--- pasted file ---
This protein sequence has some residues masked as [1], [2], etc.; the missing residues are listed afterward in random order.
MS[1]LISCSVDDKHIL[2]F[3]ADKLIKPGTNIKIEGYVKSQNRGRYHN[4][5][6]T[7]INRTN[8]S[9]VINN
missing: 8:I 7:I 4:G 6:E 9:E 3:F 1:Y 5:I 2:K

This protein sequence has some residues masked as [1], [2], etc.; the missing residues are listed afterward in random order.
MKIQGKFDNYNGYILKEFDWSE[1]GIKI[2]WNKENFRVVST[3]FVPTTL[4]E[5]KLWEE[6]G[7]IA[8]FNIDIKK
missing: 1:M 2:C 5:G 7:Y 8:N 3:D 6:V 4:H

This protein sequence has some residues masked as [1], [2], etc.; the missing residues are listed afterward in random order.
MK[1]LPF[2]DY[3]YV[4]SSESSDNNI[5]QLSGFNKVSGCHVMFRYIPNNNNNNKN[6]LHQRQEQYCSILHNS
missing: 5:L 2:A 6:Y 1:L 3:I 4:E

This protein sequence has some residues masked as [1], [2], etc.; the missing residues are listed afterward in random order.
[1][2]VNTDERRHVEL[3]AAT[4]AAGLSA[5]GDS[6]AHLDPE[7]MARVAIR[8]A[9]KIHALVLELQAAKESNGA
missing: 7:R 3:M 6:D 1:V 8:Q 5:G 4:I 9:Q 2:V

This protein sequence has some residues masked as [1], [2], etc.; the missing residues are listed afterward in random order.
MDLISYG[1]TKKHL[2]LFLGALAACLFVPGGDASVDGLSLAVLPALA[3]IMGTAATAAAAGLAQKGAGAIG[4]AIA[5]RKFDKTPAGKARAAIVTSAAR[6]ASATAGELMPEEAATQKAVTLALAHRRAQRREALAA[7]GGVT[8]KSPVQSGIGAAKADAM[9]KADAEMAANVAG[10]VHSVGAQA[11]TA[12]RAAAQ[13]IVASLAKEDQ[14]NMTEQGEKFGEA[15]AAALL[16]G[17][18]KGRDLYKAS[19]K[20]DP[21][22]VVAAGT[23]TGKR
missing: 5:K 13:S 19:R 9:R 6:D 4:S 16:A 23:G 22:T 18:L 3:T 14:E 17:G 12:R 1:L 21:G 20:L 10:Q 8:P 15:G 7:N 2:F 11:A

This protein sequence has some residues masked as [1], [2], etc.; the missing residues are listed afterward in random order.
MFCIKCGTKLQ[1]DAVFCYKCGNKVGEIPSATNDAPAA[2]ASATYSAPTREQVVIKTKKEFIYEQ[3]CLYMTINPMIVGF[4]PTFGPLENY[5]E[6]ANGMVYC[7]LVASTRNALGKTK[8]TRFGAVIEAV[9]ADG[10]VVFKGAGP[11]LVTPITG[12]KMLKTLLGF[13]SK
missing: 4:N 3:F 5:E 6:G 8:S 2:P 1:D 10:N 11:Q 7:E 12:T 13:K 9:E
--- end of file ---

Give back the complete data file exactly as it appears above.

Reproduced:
This protein sequence has some residues masked as [1], [2], etc.; the missing residues are listed afterward in random order.
MS[1]LISCSVDDKHIL[2]F[3]ADKLIKPGTNIKIEGYVKSQNRGRYHN[4][5][6]T[7]INRTN[8]S[9]VINN
missing: 8:I 7:I 4:G 6:E 9:E 3:F 1:Y 5:I 2:K

This protein sequence has some residues masked as [1], [2], etc.; the missing residues are listed afterward in random order.
MKIQGKFDNYNGYILKEFDWSE[1]GIKI[2]WNKENFRVVST[3]FVPTTL[4]E[5]KLWEE[6]G[7]IA[8]FNIDIKK
missing: 1:M 2:C 5:G 7:Y 8:N 3:D 6:V 4:H

This protein sequence has some residues masked as [1], [2], etc.; the missing residues are listed afterward in random order.
MK[1]LPF[2]DY[3]YV[4]SSESSDNNI[5]QLSGFNKVSGCHVMFRYIPNNNNNNKN[6]LHQRQEQYCSILHNS
missing: 5:L 2:A 6:Y 1:L 3:I 4:E

This protein sequence has some residues masked as [1], [2], etc.; the missing residues are listed afterward in random order.
[1][2]VNTDERRHVEL[3]AAT[4]AAGLSA[5]GDS[6]AHLDPE[7]MARVAIR[8]A[9]KIHALVLELQAAKESNGA
missing: 7:R 3:M 6:D 1:V 8:Q 5:G 4:I 9:Q 2:V

This protein sequence has some residues masked as [1], [2], etc.; the missing residues are listed afterward in random order.
MDLISYG[1]TKKHL[2]LFLGALAACLFVPGGDASVDGLSLAVLPALA[3]IMGTAATAAAAGLAQKGAGAIG[4]AIA[5]RKFDKTPAGKARAAIVTSAAR[6]ASATAGELMPEEAATQKAVTLALAHRRAQRREALAA[7]GGVT[8]KSPVQSGIGAAKADAM[9]KADAEMAANVAG[10]VHSVGAQA[11]TA[12]RAAAQ[13]IVASLAKEDQ[14]NMTEQGEKFGEA[15]AAALL[16]G[17][18]KGRDLYKAS[19]K[20]DP[21][22]VVAAGT[23]TGKR
missing: 5:K 13:S 19:R 9:R 6:D 4:S 16:A 23:G 22:T 18:L 3:T 14:E 17:G 12:R 1:L 21:G 20:L 10:Q 8:P 15:G 7:N 2:F 11:A

This protein sequence has some residues masked as [1], [2], etc.; the missing residues are listed afterward in random order.
MFCIKCGTKLQ[1]DAVFCYKCGNKVGEIPSATNDAPAA[2]ASATYSAPTREQVVIKTKKEFIYEQ[3]CLYMTINPMIVGF[4]PTFGPLENY[5]E[6]ANGMVYC[7]LVASTRNALGKTK[8]TRFGAVIEAV[9]ADG[10]VVFKGAGP[11]LVTPITG[12]KMLKTLLGF[13]SK
missing: 4:N 3:F 5:E 6:G 8:S 2:P 1:D 10:N 11:Q 7:E 12:T 13:K 9:E